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I Using symbolic logic in mathematical proof?

  1. Jan 20, 2017 #1
    is this a practical way of proving math theorems? i asked because when i tried, it seemed difficult for me to decide as to how exactly i should translate theorems and given statements into logical forms and since there are so many different ways, i do not know which one is correct.

    For example, I was asked to prove the statement "If 0<a<b, then a^2 < b^2"
    I: 0<a<b
    A: multiply the given inequality by a
    B: multiply the given inequality by b
    C: 0 < a^2 < ab
    D: 0 < ab < b^2
    E: a^2 < b^2
    (I ^ A) --> C
    (I ^ B) --> D
    (C ^ D) --> E
    therefore, (I ^ E) --> Q

    am i doing this right? and what i really want to know is how do i do it the most efficient way? or is proving math theorems simply a different animal compared to symbolic logic proofs? is practicing with symbolic logic proofs mainly a way of getting my brain to think in a certain way? thank you all.
  2. jcsd
  3. Jan 20, 2017 #2


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    This is not a good way of proving theorems. Nobody does this kind of symbolic proof. Nobody wants to read symbolic proofs nowadays. So forget about symbolic logic proofs and learn the actual way of proving theorems the way mathematicians do it. I understand that proof books encourage these kind of proofs, and if you find a proof book that does, stay far away from it.
  4. Jan 20, 2017 #3
    noted. but what if i where to translate it back from symbols to words and math notation? would that still be a bad way? and are you implying that this symbolic proofs are simply a way to get the reader into thinking some sort of way to segue to the way mathematicians really do it? thanks! also what books would you recommend?
  5. Jan 21, 2017 #4

    Stephen Tashi

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    The goodness or badness of how a proof is presented is a matter of tradition and cultural conventions. The style you are proposing resembles the abbreviated way that homework problems are traditionally presented. This abbreviated style has more to do with making the work easy to grade than with presenting a coherent proof. (No grader wants to read a essay in order to check work that is mainly calculation.)

    What you are calling "symbolic logic" is not symbolic logic in the mathematical sense. For example, the style you propose is missing the use of logical quantifiers such "##\forall##" and "##\exists##". There is a field of study called Symbolic Logic and it can involve elaborate notation that allows steps in proofs to be written in an abbreviated form. However, in courses on other subjects (e.g. Calculus, Linear Algebra, etc) the elaborate symbolic machinery of symbolic logic is not used in writing proofs because it would make conceptually simple proofs extremely long. ( Furthermore, many students who take Calculus or Linear Algebra have never taken a course in symbolic logic.)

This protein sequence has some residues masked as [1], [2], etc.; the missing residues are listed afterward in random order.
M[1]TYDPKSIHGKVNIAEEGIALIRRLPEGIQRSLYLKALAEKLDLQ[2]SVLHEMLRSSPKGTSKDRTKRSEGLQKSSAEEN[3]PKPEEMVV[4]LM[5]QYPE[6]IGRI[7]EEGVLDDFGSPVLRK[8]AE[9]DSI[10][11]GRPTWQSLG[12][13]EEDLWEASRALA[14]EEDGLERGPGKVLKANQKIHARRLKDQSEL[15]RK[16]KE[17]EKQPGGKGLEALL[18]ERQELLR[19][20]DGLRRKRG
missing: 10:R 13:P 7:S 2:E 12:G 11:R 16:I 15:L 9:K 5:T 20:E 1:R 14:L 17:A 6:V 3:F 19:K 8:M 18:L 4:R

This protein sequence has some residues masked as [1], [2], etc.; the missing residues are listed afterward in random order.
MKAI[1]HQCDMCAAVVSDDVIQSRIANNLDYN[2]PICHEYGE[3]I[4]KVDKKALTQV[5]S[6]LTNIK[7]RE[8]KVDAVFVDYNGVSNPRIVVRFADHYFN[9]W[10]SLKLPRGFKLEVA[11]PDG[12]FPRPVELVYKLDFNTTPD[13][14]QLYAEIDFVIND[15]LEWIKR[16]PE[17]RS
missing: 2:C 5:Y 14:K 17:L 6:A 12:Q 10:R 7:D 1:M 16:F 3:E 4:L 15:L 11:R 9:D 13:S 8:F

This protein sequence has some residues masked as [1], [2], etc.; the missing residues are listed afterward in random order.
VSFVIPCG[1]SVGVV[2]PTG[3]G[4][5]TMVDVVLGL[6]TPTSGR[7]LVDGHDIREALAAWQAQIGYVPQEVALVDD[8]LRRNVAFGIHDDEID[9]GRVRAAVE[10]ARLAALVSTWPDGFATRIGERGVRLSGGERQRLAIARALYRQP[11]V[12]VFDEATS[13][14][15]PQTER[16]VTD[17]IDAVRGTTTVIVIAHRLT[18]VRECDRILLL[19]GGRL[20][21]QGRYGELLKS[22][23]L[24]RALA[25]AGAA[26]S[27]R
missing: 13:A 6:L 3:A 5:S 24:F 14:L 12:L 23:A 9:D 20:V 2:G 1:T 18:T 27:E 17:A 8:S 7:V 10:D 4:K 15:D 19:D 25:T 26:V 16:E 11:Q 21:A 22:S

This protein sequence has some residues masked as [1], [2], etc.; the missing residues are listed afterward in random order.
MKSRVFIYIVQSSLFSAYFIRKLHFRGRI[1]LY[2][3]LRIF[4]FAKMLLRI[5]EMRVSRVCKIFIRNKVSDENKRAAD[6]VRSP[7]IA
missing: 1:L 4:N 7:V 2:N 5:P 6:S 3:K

Particular instructors have particular standards about how they want homework type proofs written. The style that is easiest to grade is the "step-reason" format. It is a series of "steps", each annotated by a definition, theorem or assumption that justifies the step. To understand the "goodness" or "badness" of a proof with respect to pleasing an instructor, you have to learn the peculiarities of that instructor's tastes. There have been instructors that forbade the step-reason format and required proofs to be written using complete sentences and in the form of an essay.

    Proofs in textbooks and mathematical journals, are usually presented with a mixture of the essay style and a symbolic style. They may contain short passages that have the "step-reason" format, but rarely would the entire content be presented in that style. To understand what's good or bad style with respect to publications, you have to read such material to learn the accepted conventions.
    Last edited: Jan 29, 2017
  6. Jan 27, 2017 #5


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    There is a practical use of what you are trying to do. If you want to develop a computer automated "theorem prover", I think this might be what you would want to do.
    But this is not an approach that a human would want to use. Your example illustrates how it makes even the simplest proofs more difficult to follow. A computer might like it, but a human would not.

    That being said, what do you think is wrong with your proof? (Except the last line confuses me. Why isn't it just I ---> E?)
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